In Singapore, food is viewed as crucial to national identity and a unifying cultural thread; Singaporean literature declares eating as a national pastime and food, a national obsession. Food is a frequent topic of conversation among Singaporeans. Religious principles can complicate matters with Muslims not eating pork, and Hindus not eating beef. But people from different communities often eat together, and being mindful of each other’s cultures, choose dishes that are acceptable to all at the table.
Here is a favorite from the hawker chefs: oyster omelet with chile sauce. It’s not an omelet in the Western sense; more like thickened scrambled eggs with oysters.
Singapore Oyster Omelet
10 large fresh oysters shucked
2 tbsp cornflour
1 tbsp rice flour
8 tbsps water
1 tbsp vegetable oil
2 cloves garlic, finely chopped
1 tbsp soy sauce
1 tbsp sake
1 pinch white pepper
fresh cilantro chopped
spring onion chopped fine
Whisk both the cornflour and rice flour together with the water to make a fairly thin batter.
Mix the soy sauce, sake, and pepper in a cup. Set aside.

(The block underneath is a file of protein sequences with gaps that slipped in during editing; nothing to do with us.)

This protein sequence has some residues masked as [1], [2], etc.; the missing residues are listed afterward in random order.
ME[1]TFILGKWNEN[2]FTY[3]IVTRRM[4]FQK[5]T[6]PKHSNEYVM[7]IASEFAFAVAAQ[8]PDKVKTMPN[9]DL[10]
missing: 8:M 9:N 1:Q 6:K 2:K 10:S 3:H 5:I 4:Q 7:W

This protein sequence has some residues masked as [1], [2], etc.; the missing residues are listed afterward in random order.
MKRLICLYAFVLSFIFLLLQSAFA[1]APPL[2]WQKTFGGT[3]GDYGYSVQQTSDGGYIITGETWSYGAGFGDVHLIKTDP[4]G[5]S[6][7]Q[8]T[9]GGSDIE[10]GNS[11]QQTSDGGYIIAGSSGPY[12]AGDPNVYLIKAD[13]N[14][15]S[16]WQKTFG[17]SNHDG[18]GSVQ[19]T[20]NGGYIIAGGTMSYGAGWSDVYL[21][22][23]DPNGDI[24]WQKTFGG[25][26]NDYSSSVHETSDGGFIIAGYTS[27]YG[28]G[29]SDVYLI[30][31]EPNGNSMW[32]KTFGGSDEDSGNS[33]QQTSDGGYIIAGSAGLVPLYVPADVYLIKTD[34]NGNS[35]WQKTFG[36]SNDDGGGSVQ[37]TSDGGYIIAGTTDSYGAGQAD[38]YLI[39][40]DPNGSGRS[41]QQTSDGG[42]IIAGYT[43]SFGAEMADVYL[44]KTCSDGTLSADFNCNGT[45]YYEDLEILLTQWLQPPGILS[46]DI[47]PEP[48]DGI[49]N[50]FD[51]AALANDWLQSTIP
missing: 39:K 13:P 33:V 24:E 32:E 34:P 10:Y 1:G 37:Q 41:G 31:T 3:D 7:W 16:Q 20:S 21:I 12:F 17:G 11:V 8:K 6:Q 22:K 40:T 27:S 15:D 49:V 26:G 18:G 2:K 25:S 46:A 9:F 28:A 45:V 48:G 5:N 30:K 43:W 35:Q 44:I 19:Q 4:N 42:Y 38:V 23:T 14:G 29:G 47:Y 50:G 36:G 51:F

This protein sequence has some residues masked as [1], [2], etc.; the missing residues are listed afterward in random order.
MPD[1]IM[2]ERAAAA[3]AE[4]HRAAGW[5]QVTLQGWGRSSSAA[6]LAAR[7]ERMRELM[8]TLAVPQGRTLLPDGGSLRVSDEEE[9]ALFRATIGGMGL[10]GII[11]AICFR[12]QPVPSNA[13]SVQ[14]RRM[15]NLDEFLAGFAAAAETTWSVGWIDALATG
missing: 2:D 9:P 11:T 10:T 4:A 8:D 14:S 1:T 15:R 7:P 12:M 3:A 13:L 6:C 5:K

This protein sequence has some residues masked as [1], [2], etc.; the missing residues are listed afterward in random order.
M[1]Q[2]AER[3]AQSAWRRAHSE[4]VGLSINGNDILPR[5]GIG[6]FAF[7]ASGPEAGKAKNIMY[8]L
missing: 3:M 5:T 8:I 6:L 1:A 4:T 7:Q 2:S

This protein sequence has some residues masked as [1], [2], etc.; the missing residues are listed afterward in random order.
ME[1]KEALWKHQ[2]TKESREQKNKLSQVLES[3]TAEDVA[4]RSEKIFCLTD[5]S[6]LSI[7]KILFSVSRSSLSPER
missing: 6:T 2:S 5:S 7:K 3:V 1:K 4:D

Heat a large heavy frying pan until very hot and add the oil. Pour in the batter and cook until the batter is lightly set, 2-3 minutes.
Crack the eggs whole over the cooked batter and smash them down with a spatula to spread them evenly but not so as to completely mix yolks and whites.
When the eggs start to set, break up the omelet into chunks and toss them around the cooking surface as you would with scrambled eggs adding in the garlic. Cook for another 2-3 minutes tossing constantly.
Make a shallow mound of the omelet in the center of the pan. Pour the soy/sake mix over the omelet and then add the oysters on top. Let everything steam for about 20 seconds, then quickly stir everything together to blend the ingredients and ensure everything is heated through. It is vital not to overcook the oysters.
Garnish with fresh cilantro leaves and spring onions, and serve immediately with bowls of chile sauce.
3 whole large red chiles
1 slice fresh ginger (young ginger is best)
1 clove garlic peeled
2 tbsp rice wine vinegar
1 tbsp water
½ tsp sugar
Salt to taste